There are many brave astronauts that have participated – and even given their lives – in the quest to put human beings into space. But before those astronauts had a chance to take flight, there was a long line of other creatures that paved the way for human spaceflight. The first living beings were fruit flies, which were sent up along with some seeds of corn in 1947 to test the effects of radiation on DNA. The container of flies flew aboard a V2 rocket to a height of 106 miles (171 km), and the capsule was recovered with the flies alive and well.
The first monkey to be sent successfully into space was Albert II, a male rhesus monkey, who made it to a height of 83 miles (134 km) on June 14, 1949. Albert II was carried aboard a V2 rocket as well, though his fate was not as lucky as that of the fruit flies: a problem with the parachute on the recovery capsule sadly led Albert II to his death from the force of the impact upon landing.
Albert II was preceded by Albert, whose capsule only made it to a height of 39 miles (63km) on June 11, 1948. Albert did not last long, and possibly suffocated even before his capsule left the ground. Space officially begins at 100 km above the surface of the Earth, and this height is called the Karman Line. After Albert II made it into space, a number of other monkeys, named Albert III, IV, and V all flew aboard rockets, though none survived the flight, either dying on impact or during the flight.
All of the monkeys were anesthetized during their missions, and implants and sensors – as well as cameras on later missions – allowed scientists to study the effects of weightlessness and radiation at high altitudes on living creatures. Without the sacrifice of these animals, there would have been much loss of human life during the space program.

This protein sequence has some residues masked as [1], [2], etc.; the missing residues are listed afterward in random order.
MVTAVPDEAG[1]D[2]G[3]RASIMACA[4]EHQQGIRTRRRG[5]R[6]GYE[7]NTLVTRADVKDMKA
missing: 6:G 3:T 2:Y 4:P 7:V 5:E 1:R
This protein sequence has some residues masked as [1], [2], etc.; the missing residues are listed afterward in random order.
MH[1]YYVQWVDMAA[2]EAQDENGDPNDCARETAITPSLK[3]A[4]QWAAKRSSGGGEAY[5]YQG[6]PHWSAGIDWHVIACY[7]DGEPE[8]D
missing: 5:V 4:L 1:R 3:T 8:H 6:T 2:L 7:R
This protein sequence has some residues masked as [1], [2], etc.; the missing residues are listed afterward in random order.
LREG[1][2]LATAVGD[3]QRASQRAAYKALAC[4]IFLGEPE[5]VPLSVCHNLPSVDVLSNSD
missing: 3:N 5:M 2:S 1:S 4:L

The first monkeys to survive the flight into space were two monkeys named Able and Miss Baker. They flew to a height of 360 miles (580 km) on May 28, 1959 aboard a Jupiter rocket. Their capsule landed 1700 miles (2736 km) downrange from the Eastern Space Missile Center at Cape Canaveral, Florida, and they were successfully recovered. To read more about this historic event, check out our story commemorating the 50th anniversary of the flight.
I started writing for Universe Today in September 2007, and have loved every second of it since! Astronomy and science are fascinating for me to learn and write about, and it makes me happy to share my passion for science with others. In addition to the science writing, I’m a full-time bicycle mechanic and the two balance nicely, as I get to work with my hands for part of the day, and my head the other part (some of the topics are a stretch for me to wrap my head around, too!).